PULASKI, Va. (WDBJ) Pulaski County is known as a food desert which means it’s difficult for some people to buy affordable, good-quality, fresh food. Town leaders see this as a health crisis they want to solve.
They’re hosting a two-day workshop called Local Foods, Local Places. This is an initiative by the town to help more people throughout the county have increased access to healthy food.
One way they’re doing so is through community gardens. Inside the garden by the Pulaski YMCA, the NRV health district’s population community health coordinator, Pamela Ray, loves to get her hands dirty.
“If you don’t go where your community is, you’re not going to have success,” she said.
The garden is getting greener by the minute. A sight that Pear Tree Hill farmer, Amy Tanner is excited to see.
“You just feel at peace. It’s very tranquil. It’s relaxing and comforting being here,” Tanner said.
Both Ray and Tanner want the garden to be a fun way to get people to eat healthy food, be active, and learn new skills.
“It’s an easy way to reach out to people, to engage them, and to get them a little bit interested in their own health and give them ownership of their health,” Ray said.
Because it’s their health that is affected by the area’s lack of access to local foods.
“In this area, we do have folks that have limited means and so we wanted to make a community garden, not just to provide health fresh foods that they can help produce but also to give them a chance to learn,” Ray said.
It’s the same goal Pulaski leaders have for their new initiative.
“Local Foods, Local Places Pulaski is a competitive technical assistance award given by the EPA,” Nichole Hair, the deputy town manager, said.
This initiative looks at ways food and people can be integrated in the downtown.
“Part of what we’re thinking about is actual physical connections, trails, sidewalks,” Hair said. “But then also how we educate our citizens regarding local foods and how we can access local food.”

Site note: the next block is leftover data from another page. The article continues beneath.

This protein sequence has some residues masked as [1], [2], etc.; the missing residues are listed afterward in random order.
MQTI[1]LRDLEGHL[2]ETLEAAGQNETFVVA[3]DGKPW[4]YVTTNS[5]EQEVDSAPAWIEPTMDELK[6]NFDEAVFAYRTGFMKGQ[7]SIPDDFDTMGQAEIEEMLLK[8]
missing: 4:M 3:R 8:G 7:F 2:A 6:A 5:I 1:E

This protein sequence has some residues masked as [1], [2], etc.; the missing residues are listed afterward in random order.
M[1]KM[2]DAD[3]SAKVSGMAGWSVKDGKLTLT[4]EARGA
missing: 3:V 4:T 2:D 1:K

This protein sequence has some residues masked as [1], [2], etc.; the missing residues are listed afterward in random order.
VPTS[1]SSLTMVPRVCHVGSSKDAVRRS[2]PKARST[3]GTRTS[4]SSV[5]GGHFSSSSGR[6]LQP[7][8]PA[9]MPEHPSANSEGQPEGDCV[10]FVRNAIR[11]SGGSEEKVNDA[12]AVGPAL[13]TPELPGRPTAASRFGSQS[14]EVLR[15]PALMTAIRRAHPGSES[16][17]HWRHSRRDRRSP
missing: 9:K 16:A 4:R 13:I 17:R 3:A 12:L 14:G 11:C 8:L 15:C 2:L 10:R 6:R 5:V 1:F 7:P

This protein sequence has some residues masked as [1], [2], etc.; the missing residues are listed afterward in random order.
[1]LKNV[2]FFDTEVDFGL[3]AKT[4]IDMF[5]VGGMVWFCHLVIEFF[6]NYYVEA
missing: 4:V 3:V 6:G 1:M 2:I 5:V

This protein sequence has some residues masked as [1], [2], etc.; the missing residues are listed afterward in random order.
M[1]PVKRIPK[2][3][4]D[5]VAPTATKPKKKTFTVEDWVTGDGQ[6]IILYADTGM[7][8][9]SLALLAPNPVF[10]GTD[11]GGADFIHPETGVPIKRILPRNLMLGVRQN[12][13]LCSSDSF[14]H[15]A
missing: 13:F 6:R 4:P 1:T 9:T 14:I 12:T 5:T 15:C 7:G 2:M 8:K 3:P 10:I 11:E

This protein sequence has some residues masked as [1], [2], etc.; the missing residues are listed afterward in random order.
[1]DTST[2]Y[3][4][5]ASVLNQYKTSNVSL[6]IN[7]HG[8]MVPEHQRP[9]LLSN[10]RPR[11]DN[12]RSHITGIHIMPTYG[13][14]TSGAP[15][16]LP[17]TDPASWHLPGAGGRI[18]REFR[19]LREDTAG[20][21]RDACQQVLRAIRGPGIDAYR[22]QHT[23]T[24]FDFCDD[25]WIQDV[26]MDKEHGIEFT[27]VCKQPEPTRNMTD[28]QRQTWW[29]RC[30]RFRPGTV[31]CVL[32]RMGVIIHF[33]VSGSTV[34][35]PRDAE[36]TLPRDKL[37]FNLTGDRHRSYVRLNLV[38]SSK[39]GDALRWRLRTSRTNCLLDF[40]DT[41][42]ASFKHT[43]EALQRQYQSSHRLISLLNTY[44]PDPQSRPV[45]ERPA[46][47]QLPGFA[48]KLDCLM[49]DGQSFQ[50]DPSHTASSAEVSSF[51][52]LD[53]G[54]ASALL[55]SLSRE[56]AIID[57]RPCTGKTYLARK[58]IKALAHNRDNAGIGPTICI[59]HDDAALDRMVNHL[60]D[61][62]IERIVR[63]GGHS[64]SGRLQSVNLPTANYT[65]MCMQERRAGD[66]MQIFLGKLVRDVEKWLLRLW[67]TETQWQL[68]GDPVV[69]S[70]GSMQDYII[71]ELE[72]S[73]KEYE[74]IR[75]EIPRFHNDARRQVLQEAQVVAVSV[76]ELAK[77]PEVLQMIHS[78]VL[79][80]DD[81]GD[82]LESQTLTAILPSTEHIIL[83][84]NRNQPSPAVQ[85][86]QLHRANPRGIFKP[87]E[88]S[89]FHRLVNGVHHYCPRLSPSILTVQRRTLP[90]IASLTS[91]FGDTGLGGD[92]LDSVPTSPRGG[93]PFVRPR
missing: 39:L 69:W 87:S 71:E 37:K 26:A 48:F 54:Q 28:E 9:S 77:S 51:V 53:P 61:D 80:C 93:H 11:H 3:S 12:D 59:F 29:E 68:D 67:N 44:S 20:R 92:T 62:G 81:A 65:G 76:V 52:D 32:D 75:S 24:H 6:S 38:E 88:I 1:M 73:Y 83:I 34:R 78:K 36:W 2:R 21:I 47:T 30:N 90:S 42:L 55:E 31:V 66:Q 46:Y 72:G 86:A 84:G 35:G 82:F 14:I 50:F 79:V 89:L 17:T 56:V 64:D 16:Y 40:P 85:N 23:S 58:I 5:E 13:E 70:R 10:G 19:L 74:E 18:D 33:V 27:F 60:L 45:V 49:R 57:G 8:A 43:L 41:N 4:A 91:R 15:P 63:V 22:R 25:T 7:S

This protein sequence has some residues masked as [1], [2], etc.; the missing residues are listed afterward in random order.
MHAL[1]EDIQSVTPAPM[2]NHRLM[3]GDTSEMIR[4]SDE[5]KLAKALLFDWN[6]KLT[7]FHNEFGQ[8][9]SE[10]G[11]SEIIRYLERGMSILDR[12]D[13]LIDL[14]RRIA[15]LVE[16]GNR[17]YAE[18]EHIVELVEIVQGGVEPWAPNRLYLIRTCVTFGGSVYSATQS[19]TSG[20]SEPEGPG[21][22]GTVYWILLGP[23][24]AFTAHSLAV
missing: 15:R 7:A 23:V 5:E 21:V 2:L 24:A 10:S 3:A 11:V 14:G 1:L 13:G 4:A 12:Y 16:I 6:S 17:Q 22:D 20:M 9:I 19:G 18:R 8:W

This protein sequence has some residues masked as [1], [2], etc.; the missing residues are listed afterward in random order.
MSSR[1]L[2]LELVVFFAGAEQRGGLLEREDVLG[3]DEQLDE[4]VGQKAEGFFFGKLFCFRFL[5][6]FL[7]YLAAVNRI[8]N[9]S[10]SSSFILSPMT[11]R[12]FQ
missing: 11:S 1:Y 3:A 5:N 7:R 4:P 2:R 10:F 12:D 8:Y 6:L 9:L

Leaders want to hear from its people where they think the next grocery store should go, where sidewalks should be built, or bus routes added.
“I like to see this as a first step of what should be a long term effort,” Ray said. “If we can get people involved, increase their awareness, and give them the opportunity to tell us what they need, and have us listen to what they’re saying, then I think we’re going to have success.”
They’re already seeing success at the kids’ garden at the YMCA where the students are learning how to plant gardens of their own.
“These are all radishes,” 9-year-old Arianna Ramos said pointing to her favorite vegetable.
“They need water, they need oxygen they need sunlight,” her classmate, Alex said showing off how much he’s learned.
The YMCA’s executive director, Allison Hunter said getting the kids involved is an important part of changing a community.
“It’s amazing to me how they don’t know about growing anything and then you get them involved, they are all in it,” she said.
These different gardens ares just a couple of ways community leaders want to get people involved in the new initiative.
“My hope is to increase awareness of how much work goes into making food and how that work is really a labor of love for the people who do it,” Tanner said. “And it’s reflected in the product, the quality and the nutritious content of the produce that’s created.”
The Local Foods, Local Places community meeting is Monday, June 17 from 6-8:30 p.m. at the Pulaski Train Station. Then there’s an action planning session from 8:30 a.m-4 p.m on Tuesday.
The entire community is invited to both meetings to help brainstorm ways to improve Pulaski’s access to healthy food and living.